Britain: The return of the Foreign Office

William Hague brings panache and purpose to a neglected ministry.

Once one of the great offices of state, the Foreign and Commonwealth Office declined in stature in recent times. No more. Foreign Secretary William Hague has worked hard to re-instate the ministry's central position in government policy and employed it to advance the UK's diplomatic, economic and cultural influence abroad. His vision involves re-establishing ties with long-lost Latins, developing relationships with other significant emerging powers and re-instating Britain's international influence.

As Europe's ability to hamper Britain's development wanes, so Hague appears to relish the challenge presented by his ambitious goals. The EU's troubles must be frustrating to Brussels and Berlin, keen as they are to centralise power on the Continent. Wayward island Britain with its well-regulated, boisterous and capital-attracting financial markets, globally recognised and influential media (the BBC), and historic trade connections maintained through membership of the Commonwealth, must irk the Europeans as they attempt to stamp their authority on all popularly elected sovereign governments.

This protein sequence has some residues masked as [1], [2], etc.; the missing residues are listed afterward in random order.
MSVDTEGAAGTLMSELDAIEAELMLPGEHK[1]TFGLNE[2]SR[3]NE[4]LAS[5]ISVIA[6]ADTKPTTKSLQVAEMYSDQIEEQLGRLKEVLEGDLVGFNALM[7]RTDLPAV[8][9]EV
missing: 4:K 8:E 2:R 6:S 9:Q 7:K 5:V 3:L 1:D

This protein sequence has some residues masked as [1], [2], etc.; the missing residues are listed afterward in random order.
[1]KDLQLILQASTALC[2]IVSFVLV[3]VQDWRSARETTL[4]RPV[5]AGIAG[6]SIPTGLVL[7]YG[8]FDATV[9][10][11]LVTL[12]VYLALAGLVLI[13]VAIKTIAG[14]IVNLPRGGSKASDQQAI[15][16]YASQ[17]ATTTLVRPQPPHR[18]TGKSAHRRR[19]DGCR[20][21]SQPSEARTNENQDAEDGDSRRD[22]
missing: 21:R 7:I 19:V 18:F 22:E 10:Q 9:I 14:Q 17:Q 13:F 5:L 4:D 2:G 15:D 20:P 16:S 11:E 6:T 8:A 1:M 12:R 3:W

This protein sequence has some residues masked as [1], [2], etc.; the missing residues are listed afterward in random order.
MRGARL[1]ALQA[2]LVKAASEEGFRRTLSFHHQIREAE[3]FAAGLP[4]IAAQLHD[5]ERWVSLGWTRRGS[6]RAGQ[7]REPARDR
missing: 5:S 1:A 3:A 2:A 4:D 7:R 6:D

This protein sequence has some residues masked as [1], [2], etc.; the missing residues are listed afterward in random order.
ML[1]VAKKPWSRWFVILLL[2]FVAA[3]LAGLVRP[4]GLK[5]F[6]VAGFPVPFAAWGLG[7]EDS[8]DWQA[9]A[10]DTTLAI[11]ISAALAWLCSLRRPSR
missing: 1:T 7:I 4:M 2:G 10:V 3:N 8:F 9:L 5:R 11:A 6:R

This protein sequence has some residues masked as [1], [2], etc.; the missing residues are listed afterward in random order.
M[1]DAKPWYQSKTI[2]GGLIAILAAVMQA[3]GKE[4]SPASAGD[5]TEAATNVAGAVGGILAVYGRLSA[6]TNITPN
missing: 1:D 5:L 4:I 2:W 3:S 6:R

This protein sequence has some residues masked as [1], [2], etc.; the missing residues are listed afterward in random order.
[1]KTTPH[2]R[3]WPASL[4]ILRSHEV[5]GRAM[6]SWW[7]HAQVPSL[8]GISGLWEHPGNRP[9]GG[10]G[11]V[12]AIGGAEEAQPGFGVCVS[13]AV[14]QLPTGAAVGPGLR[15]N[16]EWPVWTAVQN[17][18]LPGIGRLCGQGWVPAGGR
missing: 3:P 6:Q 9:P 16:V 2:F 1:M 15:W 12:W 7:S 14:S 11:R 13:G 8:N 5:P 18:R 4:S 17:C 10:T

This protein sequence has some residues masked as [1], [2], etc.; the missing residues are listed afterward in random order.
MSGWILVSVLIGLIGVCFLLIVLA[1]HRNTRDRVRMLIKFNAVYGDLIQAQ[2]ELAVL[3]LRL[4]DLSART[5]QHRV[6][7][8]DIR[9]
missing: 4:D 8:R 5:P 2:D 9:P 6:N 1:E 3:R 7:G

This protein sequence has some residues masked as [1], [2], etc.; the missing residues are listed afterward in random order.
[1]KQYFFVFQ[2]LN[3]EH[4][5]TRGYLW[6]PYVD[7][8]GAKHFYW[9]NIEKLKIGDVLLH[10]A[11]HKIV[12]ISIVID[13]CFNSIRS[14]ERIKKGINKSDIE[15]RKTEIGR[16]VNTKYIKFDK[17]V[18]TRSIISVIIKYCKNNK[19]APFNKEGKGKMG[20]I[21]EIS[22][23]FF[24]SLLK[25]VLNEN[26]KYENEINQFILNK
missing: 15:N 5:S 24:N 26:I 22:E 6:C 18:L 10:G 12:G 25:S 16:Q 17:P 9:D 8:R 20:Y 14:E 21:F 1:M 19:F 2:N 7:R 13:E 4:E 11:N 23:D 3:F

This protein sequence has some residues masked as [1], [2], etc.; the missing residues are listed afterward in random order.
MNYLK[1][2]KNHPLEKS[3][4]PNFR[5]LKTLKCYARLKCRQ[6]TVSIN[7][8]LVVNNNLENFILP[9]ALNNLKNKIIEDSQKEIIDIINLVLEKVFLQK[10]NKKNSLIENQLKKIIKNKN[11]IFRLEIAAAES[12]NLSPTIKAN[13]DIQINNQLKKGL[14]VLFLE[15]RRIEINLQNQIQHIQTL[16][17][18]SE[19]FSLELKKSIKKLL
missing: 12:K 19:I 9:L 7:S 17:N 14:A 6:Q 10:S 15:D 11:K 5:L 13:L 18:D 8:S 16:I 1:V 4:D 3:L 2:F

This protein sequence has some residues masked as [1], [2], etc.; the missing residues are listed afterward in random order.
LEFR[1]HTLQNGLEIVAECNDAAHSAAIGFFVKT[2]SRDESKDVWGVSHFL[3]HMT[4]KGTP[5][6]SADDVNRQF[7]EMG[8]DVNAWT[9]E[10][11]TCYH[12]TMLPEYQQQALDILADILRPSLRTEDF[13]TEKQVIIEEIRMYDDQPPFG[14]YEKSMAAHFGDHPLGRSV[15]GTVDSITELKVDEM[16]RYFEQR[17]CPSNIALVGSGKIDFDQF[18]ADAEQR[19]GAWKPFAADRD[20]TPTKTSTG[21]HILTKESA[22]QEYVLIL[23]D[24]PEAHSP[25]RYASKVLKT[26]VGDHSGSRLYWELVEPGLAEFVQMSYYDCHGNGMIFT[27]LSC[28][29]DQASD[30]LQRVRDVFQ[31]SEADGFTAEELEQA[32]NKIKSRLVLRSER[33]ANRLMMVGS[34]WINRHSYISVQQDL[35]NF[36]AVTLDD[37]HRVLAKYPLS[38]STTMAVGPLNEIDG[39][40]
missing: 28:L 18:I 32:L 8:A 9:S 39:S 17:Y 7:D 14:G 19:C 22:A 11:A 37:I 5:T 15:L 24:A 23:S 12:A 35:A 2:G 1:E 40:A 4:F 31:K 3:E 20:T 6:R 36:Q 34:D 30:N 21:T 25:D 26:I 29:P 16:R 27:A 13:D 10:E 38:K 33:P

William Hague's tenure of office might not match in notoriety those of George Canning or his predecessor Robert Stewart, Viscount Castlereagh, but it may yet be relatively more successful. "Against all odds and for the first time in decades, British diplomacy is advancing not retreating” said Hague in an FCO speech in September. How far and how fast it advances will determine his place in history.

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